NATO enlargement and its implications for Turkey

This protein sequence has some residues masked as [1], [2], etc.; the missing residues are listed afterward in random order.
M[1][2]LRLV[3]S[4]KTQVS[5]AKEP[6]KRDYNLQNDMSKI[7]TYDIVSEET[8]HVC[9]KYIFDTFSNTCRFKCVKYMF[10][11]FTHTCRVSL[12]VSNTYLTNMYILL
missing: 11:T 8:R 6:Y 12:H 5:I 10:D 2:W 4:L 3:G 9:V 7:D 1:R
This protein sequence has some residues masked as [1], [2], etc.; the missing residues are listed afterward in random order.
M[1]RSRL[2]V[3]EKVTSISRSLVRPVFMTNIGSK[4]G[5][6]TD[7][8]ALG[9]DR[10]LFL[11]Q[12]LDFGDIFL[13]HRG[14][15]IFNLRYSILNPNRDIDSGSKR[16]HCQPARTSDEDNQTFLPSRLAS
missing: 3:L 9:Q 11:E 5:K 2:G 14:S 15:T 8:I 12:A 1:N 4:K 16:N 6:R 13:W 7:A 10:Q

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NATO, which has been throughout the Cold War a collective defense organization, was considered either useless or out of date with the end of the Cold War. However, as it did in the early years of the Cold War, habitually originating from its own dynamics, NATO transformed itself in order to meet the imperatives of the post-Cold War international environment. The geographical enlargement of NATO is the centerpiece of this whole transformation process. It bears implications not only for NATO itself but also for the foreign policy that Euro-Atlantic states follow. The partnership and membership aspects of the geographical enlargement preserved NATO's credibility and served NATO on its way to become a security community, and both aspects ensured NATO's survival. As such, the establishment of relations either through partnership, membership or other way with NATO became the objective of CEE, Balkan, Caucasian, and Central Asian countries, on their way to acquire a democratic, peaceful, and Western identity. In this context, NATO addressed the concerns of a community of 46 states in the Euro-Atlantic region. Meanwhile, on part of Turkey, there appeared some opportunities and setbacks. While consolidating Turkey's western identity on the Caucasus, the Balkans and Central Asia, NATO enlargement brought new concerns to Turkey's agenda regarding regional security as well as Turkey's position in its only and most institutional and functional linkage with the Western Europe and the U.S. After the admission of three new members to NATO in 1999, the pros and cons of a second round of NATO enlargement requires an examination in depth as the decision time gets closer, not only for NATO but also for Turkey.